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Most schools to rely on parents to check student temperatures

Most schools to rely on parents to check student temperatures

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School reopening temperature taking

Hannah Faltisko checks the temperature of student Emerson Adzejczak before she enters the building for a BOCES summer school program at Parkdale Elementary School in East Aurora in July. Most area districts that are preparing to reopen with in-person instruction next month are asking parents to check students' temperature at home before they arrive at school.

Local school districts preparing to reopen with in-person instruction aren't in a position to test all students and teachers for Covid-19  neither before they return to the classroom nor on a consistent basis after school starts.

Instead, school administrators are turning to temperature screening to try to identify people showing symptoms before they potentially expose others to the novel coronavirus.

And, for the most part, districts will rely on parents, teachers and other staffers to conduct temperature checks at home before arriving on school grounds.

District officials say it is the best option for safely screening hundreds of students and staff each morning while avoiding backups at school entrances.

"We have really asked the parents in our community to be partners with the health and safety of our students," said Eden Superintendent Jeffrey Sortisio, whose district asks parents to check temperatures and fill out an online questionnaire. "I think it's the community's and the school district's responsibility jointly."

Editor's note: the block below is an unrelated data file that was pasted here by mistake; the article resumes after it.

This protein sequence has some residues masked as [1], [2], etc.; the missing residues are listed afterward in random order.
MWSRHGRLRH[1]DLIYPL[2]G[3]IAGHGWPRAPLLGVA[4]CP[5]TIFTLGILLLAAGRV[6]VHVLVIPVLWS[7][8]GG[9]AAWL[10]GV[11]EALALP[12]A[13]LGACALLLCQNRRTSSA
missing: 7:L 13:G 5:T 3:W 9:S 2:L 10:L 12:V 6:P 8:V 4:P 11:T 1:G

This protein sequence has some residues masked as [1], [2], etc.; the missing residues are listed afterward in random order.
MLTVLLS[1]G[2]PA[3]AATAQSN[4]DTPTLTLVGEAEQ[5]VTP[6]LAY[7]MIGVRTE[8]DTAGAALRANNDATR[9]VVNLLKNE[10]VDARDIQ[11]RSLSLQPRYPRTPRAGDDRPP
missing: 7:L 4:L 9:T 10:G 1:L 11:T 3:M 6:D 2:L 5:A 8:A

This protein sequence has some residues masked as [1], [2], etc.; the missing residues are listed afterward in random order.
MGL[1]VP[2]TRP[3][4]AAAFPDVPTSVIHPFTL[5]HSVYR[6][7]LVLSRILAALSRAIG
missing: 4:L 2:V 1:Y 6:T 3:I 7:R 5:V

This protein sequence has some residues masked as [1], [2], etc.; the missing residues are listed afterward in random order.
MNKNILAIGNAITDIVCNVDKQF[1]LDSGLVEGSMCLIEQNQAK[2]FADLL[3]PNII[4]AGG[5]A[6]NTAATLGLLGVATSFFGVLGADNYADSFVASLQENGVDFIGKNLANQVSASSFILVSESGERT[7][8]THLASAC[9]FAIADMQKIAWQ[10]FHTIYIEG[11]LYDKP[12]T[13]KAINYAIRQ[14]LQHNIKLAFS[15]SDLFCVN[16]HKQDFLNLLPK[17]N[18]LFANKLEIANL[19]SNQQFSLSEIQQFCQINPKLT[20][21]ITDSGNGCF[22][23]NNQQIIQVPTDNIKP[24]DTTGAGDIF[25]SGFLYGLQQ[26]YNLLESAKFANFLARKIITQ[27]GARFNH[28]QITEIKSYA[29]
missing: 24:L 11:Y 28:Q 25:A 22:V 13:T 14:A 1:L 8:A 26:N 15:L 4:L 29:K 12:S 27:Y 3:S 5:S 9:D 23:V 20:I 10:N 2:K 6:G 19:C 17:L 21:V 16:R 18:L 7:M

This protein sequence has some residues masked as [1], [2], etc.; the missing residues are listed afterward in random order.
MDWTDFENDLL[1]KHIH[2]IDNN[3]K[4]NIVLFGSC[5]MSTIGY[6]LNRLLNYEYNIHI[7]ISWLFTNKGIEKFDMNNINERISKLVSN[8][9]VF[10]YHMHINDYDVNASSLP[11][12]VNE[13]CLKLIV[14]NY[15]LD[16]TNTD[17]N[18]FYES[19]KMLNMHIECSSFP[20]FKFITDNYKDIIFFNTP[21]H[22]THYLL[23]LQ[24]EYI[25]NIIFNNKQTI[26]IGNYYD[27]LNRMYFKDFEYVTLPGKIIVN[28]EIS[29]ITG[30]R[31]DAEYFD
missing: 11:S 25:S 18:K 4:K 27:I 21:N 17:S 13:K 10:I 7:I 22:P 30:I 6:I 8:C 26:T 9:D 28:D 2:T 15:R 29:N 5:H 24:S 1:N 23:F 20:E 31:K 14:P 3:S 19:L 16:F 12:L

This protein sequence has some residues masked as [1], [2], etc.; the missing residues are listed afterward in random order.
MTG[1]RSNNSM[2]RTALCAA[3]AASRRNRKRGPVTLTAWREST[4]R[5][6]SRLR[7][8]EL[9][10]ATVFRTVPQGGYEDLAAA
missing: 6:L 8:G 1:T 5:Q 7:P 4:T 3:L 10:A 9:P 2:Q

But the screening procedure raises questions. While the state Education Department required districts to include temperature screening in their reopening plans, the federal Centers for Disease Control and Prevention caution that it's not a 100% effective method for detecting Covid-19.

And, for those districts requiring temperature screening at home, it's both a matter of trusting that parents will perform this task and adding another responsibility for parents whose school morning routines were packed enough before the pandemic struck.

"I don't have time in the morning  it's not going to happen," parent Kara Buscaglia said at an Aug. 12 Williamsville schools forum, noting the difficulty in taking and recording online the temperatures of her four children before they go to school and she heads to work.